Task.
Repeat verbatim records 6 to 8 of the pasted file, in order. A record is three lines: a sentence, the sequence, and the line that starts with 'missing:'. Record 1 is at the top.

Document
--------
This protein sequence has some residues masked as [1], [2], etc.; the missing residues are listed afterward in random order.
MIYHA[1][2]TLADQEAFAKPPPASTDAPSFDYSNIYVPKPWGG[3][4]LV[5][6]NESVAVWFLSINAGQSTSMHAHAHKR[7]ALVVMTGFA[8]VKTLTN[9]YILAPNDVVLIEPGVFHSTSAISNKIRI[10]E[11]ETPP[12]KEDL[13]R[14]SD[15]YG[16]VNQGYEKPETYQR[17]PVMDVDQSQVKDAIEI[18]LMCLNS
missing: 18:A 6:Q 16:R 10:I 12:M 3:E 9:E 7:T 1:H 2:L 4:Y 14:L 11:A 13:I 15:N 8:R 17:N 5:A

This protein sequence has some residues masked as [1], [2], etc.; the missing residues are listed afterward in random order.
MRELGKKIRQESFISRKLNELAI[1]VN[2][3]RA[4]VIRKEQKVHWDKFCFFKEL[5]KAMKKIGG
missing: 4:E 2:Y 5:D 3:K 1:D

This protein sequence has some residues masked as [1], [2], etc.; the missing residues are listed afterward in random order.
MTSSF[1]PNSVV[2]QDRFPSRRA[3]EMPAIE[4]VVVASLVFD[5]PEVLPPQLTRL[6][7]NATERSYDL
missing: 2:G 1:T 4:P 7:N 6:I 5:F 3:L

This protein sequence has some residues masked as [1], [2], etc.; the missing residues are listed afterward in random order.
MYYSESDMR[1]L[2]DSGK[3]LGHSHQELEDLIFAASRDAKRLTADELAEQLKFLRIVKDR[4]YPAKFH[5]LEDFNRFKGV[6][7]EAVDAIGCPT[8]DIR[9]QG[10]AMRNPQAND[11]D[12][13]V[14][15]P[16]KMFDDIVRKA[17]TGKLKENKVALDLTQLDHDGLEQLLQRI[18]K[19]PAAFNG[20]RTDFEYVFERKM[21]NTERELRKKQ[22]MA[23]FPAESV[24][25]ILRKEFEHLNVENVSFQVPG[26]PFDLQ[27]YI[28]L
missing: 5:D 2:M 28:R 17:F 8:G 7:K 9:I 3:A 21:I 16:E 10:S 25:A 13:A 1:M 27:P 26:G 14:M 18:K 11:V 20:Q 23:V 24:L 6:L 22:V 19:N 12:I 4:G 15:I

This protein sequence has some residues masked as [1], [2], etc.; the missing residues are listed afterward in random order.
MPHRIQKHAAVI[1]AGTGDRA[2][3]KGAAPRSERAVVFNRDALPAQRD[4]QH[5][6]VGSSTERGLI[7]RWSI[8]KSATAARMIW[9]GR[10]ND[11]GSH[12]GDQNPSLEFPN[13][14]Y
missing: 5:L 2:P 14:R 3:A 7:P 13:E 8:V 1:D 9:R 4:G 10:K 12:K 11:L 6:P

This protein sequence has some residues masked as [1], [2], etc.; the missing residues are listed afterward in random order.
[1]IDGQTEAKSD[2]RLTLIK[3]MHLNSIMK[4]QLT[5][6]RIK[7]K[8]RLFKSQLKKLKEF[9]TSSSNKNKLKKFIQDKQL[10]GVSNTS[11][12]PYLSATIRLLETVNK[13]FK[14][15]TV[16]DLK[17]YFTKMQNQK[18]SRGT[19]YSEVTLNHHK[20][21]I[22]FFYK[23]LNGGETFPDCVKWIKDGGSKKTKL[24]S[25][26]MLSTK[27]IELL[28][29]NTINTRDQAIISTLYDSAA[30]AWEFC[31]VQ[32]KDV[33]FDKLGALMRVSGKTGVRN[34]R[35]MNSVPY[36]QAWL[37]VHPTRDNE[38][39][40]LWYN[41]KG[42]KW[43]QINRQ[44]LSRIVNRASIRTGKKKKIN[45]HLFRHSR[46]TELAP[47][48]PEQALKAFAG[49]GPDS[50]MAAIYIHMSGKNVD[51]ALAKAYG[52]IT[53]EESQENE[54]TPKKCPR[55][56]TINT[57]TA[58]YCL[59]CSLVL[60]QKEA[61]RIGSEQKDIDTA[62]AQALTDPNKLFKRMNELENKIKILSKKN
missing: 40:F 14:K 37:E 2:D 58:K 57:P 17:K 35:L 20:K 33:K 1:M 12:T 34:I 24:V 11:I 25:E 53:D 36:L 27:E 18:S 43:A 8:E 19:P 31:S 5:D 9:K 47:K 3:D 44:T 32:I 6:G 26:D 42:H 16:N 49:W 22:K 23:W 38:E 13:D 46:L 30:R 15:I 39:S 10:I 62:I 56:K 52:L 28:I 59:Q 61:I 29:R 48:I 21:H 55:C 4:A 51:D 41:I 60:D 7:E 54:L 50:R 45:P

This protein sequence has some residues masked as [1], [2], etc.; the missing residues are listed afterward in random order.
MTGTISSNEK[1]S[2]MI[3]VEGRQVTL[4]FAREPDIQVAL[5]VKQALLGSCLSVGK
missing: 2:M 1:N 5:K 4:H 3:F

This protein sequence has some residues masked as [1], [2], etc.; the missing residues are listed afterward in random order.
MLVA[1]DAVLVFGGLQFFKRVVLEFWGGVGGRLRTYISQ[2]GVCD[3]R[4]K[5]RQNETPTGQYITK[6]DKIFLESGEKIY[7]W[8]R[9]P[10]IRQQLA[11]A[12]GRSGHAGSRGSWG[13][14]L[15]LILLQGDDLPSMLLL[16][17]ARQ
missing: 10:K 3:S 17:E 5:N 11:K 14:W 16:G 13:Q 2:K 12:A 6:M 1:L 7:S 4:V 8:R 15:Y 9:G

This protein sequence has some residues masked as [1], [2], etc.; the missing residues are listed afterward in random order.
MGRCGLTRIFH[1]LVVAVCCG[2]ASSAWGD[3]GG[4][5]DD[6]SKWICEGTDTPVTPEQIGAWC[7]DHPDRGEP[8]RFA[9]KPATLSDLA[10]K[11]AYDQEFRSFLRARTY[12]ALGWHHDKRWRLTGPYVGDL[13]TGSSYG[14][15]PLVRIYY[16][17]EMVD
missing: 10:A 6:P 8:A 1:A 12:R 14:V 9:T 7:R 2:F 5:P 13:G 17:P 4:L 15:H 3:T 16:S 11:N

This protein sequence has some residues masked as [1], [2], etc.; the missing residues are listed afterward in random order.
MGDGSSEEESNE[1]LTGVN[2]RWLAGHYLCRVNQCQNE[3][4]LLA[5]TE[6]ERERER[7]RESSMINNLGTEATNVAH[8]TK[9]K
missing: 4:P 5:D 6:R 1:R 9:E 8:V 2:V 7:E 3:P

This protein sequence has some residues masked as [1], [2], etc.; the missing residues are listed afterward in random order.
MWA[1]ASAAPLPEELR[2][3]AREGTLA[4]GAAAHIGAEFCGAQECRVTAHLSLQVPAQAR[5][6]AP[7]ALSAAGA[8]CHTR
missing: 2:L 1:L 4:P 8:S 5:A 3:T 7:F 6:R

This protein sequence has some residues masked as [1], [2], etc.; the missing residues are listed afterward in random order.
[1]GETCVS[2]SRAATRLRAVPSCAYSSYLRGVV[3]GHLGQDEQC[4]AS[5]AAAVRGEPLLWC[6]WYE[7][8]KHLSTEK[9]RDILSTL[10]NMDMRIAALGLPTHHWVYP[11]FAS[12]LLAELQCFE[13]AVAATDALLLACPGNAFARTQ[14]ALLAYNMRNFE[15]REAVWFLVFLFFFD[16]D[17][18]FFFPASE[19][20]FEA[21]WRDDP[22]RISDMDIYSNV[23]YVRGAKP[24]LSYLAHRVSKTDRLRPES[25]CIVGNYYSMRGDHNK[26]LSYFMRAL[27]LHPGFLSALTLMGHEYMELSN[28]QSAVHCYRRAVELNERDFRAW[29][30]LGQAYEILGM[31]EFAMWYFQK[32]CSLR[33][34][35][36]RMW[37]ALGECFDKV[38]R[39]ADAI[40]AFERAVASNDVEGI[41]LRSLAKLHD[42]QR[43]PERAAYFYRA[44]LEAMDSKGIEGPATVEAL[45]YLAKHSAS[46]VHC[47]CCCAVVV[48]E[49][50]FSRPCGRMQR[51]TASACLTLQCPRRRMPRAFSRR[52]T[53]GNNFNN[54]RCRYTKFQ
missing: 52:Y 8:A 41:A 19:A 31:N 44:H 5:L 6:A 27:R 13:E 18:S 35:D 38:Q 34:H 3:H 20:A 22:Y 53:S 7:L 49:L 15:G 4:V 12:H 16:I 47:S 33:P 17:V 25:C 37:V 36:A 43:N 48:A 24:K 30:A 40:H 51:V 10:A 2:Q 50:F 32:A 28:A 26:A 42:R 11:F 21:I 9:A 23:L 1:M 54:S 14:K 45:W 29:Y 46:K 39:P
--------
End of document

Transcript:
This protein sequence has some residues masked as [1], [2], etc.; the missing residues are listed afterward in random order.
[1]IDGQTEAKSD[2]RLTLIK[3]MHLNSIMK[4]QLT[5][6]RIK[7]K[8]RLFKSQLKKLKEF[9]TSSSNKNKLKKFIQDKQL[10]GVSNTS[11][12]PYLSATIRLLETVNK[13]FK[14][15]TV[16]DLK[17]YFTKMQNQK[18]SRGT[19]YSEVTLNHHK[20][21]I[22]FFYK[23]LNGGETFPDCVKWIKDGGSKKTKL[24]S[25][26]MLSTK[27]IELL[28][29]NTINTRDQAIISTLYDSAA[30]AWEFC[31]VQ[32]KDV[33]FDKLGALMRVSGKTGVRN[34]R[35]MNSVPY[36]QAWL[37]VHPTRDNE[38][39][40]LWYN[41]KG[42]KW[43]QINRQ[44]LSRIVNRASIRTGKKKKIN[45]HLFRHSR[46]TELAP[47][48]PEQALKAFAG[49]GPDS[50]MAAIYIHMSGKNVD[51]ALAKAYG[52]IT[53]EESQENE[54]TPKKCPR[55][56]TINT[57]TA[58]YCL[59]CSLVL[60]QKEA[61]RIGSEQKDIDTA[62]AQALTDPNKLFKRMNELENKIKILSKKN
missing: 40:F 14:K 37:E 2:D 58:K 57:P 17:K 35:L 20:K 33:K 1:M 12:T 34:I 24:V 11:I 25:E 53:D 36:L 27:E 18:S 43:A 8:E 19:P 31:S 5:D 9:K 47:K 3:D 44:T 32:I 6:G 26:D 42:H 16:N 49:W 22:K 23:W 38:E 13:D 46:L 30:R 15:I 39:S 10:I 62:I 56:K 52:L 28:I 59:Q 61:I 29:R 48:I 21:H 55:C 4:A 51:D 41:I 60:D 7:E 54:L 50:R 45:P

This protein sequence has some residues masked as [1], [2], etc.; the missing residues are listed afterward in random order.
MTGTISSNEK[1]S[2]MI[3]VEGRQVTL[4]FAREPDIQVAL[5]VKQALLGSCLSVGK
missing: 2:M 1:N 5:K 4:H 3:F

This protein sequence has some residues masked as [1], [2], etc.; the missing residues are listed afterward in random order.
MLVA[1]DAVLVFGGLQFFKRVVLEFWGGVGGRLRTYISQ[2]GVCD[3]R[4]K[5]RQNETPTGQYITK[6]DKIFLESGEKIY[7]W[8]R[9]P[10]IRQQLA[11]A[12]GRSGHAGSRGSWG[13][14]L[15]LILLQGDDLPSMLLL[16][17]ARQ
missing: 10:K 3:S 17:E 5:N 11:K 14:W 16:G 13:Q 2:K 12:A 6:M 1:L 7:S 4:V 8:R 15:Y 9:G